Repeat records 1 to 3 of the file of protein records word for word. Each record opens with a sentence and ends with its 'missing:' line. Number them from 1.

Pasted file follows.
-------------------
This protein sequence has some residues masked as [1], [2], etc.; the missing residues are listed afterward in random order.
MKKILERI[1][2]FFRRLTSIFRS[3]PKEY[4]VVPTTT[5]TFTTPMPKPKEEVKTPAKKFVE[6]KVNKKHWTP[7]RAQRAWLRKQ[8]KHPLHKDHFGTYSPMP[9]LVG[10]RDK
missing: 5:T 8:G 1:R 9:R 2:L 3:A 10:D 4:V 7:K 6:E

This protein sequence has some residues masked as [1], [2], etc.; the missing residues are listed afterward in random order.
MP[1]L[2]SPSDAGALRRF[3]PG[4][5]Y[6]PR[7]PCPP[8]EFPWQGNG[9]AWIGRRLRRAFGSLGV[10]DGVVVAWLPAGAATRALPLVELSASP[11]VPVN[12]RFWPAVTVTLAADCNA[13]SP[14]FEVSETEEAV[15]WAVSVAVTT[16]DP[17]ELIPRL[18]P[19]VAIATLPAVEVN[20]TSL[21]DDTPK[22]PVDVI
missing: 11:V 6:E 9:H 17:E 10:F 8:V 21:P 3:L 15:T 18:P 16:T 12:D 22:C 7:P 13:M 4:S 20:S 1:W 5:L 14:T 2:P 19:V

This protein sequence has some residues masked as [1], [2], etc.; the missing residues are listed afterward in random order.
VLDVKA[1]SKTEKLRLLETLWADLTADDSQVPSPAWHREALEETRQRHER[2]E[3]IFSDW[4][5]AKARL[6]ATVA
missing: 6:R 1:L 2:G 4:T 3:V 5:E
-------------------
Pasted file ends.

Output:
This protein sequence has some residues masked as [1], [2], etc.; the missing residues are listed afterward in random order.
MKKILERI[1][2]FFRRLTSIFRS[3]PKEY[4]VVPTTT[5]TFTTPMPKPKEEVKTPAKKFVE[6]KVNKKHWTP[7]RAQRAWLRKQ[8]KHPLHKDHFGTYSPMP[9]LVG[10]RDK
missing: 5:T 8:G 1:R 9:R 2:L 3:A 10:D 4:V 7:K 6:E

This protein sequence has some residues masked as [1], [2], etc.; the missing residues are listed afterward in random order.
MP[1]L[2]SPSDAGALRRF[3]PG[4][5]Y[6]PR[7]PCPP[8]EFPWQGNG[9]AWIGRRLRRAFGSLGV[10]DGVVVAWLPAGAATRALPLVELSASP[11]VPVN[12]RFWPAVTVTLAADCNA[13]SP[14]FEVSETEEAV[15]WAVSVAVTT[16]DP[17]ELIPRL[18]P[19]VAIATLPAVEVN[20]TSL[21]DDTPK[22]PVDVI
missing: 11:V 6:E 9:H 17:E 10:F 8:V 21:P 3:L 15:T 18:P 16:T 12:D 22:C 7:P 13:M 4:S 20:S 1:W 5:L 14:T 2:P 19:V

This protein sequence has some residues masked as [1], [2], etc.; the missing residues are listed afterward in random order.
VLDVKA[1]SKTEKLRLLETLWADLTADDSQVPSPAWHREALEETRQRHER[2]E[3]IFSDW[4][5]AKARL[6]ATVA
missing: 6:R 1:L 2:G 4:T 3:V 5:E